As did my contacts. I wore them all day, every day, from the age of 17 onwards. I am now 45. That’s nearly three decades of shoving expensive bits of plastic in your eyes every morning. They had gone from ridiculously uncomfortable to barely there in the time I’d used them, but the suspicion that they weren’t doing me any good grew every day, especially when I had an eye test and my optician would say, in a loaded sort of way, that it might be an idea to have a break from the lenses every now and then. Which I couldn’t do, of course, because of the Heston-Buddy issue.

    So, on October 10, I had laser eye surgery. I did not do this lightly. I approached the gathering of information as though I were sitting on some earth-shattering scoop that needed forensic levels of checking. I spoke to doctors, surgeons, people who’d had it done and even someone who’d made a documentary on the subject. I was all over the internet. I tried to remember the basics of the eye and how sight works with the help of school textbooks. What my research boiled down to was this: the surgery can be life-changingly effective, or it can go a bit wrong, and the difference between the two is, unsurprisingly, expertise.

    In the end I went where everyone told me to go, to Professor David Gartry at Moorfields eye hospital in London. I was in the operating room for 15 minutes; there was no pain; and I was back online checking my emails a few hours later.

    This is the point at which my life changed. I had imagined my new sight would be the same as my old sight with contact lenses or glasses, because it was impossible for me to imagine anything else: as far as I’d known, that was perfect sight. When people went, “Wow, look at the sunset”, I assumed they were seeing the sunset I was seeing with my lenses in.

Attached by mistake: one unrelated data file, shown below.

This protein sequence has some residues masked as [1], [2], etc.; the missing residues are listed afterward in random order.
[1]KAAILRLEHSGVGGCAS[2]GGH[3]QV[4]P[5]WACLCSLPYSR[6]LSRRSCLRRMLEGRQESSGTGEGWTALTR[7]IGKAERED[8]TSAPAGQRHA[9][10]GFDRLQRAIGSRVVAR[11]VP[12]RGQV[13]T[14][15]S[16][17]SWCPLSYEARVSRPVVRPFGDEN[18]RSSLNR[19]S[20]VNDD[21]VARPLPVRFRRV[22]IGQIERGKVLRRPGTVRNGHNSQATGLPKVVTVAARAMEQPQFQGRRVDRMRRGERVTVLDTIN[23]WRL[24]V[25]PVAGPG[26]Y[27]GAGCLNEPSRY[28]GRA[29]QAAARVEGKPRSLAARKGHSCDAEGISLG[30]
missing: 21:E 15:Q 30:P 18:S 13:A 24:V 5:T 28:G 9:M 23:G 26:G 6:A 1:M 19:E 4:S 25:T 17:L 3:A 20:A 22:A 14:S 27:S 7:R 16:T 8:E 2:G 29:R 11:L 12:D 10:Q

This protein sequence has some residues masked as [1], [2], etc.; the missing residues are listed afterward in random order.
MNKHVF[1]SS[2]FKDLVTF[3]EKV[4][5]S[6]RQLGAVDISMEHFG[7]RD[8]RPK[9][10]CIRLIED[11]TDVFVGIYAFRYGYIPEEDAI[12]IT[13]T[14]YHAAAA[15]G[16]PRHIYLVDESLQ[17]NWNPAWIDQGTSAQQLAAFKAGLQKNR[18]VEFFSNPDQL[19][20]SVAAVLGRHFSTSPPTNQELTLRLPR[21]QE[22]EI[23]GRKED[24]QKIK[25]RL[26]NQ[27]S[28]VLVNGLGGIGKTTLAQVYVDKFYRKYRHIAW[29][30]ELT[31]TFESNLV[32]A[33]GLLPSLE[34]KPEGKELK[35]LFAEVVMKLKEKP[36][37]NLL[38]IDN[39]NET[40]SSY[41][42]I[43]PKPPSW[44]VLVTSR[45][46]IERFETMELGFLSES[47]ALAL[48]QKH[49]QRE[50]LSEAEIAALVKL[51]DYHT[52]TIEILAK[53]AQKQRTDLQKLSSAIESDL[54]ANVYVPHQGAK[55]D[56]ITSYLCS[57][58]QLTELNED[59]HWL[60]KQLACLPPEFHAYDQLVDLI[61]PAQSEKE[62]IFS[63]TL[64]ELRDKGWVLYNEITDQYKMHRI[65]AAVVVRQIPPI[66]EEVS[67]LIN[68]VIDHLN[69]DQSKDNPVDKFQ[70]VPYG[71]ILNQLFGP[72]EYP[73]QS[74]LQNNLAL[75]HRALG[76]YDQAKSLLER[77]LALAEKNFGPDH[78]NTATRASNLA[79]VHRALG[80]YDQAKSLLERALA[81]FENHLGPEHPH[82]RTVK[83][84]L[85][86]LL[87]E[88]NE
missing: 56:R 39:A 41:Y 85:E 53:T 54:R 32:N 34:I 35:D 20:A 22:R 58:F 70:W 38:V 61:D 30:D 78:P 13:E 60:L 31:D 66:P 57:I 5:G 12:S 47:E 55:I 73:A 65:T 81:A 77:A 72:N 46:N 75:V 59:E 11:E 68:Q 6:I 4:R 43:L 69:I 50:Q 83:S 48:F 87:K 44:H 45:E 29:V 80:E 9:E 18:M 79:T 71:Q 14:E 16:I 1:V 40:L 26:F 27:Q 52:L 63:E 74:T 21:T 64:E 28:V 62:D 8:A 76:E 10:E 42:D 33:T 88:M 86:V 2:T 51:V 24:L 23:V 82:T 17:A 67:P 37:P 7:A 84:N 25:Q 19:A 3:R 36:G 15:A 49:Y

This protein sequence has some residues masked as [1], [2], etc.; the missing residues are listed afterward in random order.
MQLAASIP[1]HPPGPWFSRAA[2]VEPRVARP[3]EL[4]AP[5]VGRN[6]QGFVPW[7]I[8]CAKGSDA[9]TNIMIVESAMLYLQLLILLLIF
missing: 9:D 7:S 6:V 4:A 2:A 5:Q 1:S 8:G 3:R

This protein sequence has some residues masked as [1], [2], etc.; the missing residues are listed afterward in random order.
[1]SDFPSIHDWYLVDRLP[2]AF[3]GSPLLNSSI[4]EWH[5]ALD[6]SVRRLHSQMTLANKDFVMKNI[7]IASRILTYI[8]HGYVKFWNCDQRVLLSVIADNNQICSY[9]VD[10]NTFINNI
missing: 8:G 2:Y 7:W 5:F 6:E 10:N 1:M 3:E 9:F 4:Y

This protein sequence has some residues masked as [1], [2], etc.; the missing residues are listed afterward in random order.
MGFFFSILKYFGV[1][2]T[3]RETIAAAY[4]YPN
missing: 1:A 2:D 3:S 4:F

Not the case, it turns out. My contact lenses were giving me the best sight contact lenses could give me. My surgery has given me official 20/20 vision — and I am, according to my most recent checkup, heading for “RAF vision” (the sight keeps improving in the weeks after surgery). This is not the vision I used to have; it is brand new. It is like having new eyes.

    Not only do I not need lenses any more, but every single thing looks different. It is like suddenly occupying a different planet — a recognisable one, but one that, in its wealth of incredible detail, is wholly new to me.

    I wandered around my local park for two hours last week with my mouth slightly open, staring at things and touching them The other day I was looking at the trees out of my kitchen window and was so astonished by how beautiful they were that I went straight out to touch the leaves, like a mad person. Obviously, I knew trees were beautiful before. But not like this.

    The absolute, exquisite perfection of each individual leaf! The little veins! The variety of incredible colour! And the blades of grass, so insanely green, all visible individually! And the birds — the iridescence of magpie feathers, for example, each one of them sharply outlined. And so it goes on ... It’s like someone’s upgraded me to HD.

    I wandered around my local park for two hours last Thursday with my mouth slightly open, staring at things and touching them.

    I remind myself of someone who’s taken LSD, except it’s continuous — the amazement every morning as I open my eyes and remember I can see not just the alarm clock but the brushstrokes on the painting at the other end of the bedroom.

    I open the blinds and stare at the view. I marvel at the light, because it looks different. I make sure I’m outside for the sunset and sit there like a hippie, going, “Wow,” over and over again, even if the sunset isn’t doing much.

    Yesterday someone who’s also had the surgery told me to make sure I had a really good look at brickwork, so I went and found a large wall. I could honestly have examined this wall for two hours, except it was a busy street and I was getting in people’s way with my weird staring. The perfection! The craftsmanship! The dazzlingly beautiful geometry! I’m also fixated by small architectural details on buildings, curlicues and whorls that were there all along but that somehow leap out at me in a hyper-real new way.

    Even at home — the extreme yellowness of the yolk of my poached egg (and the speckledy beauty of the egg’s shell); the stunning colours and textures of the pumpkins in the greengrocer’s. And fish! I went to buy a couple of lemon soles two days ago and ended up open-mouthed (again) at the spectacular exquisiteness of the fish counter.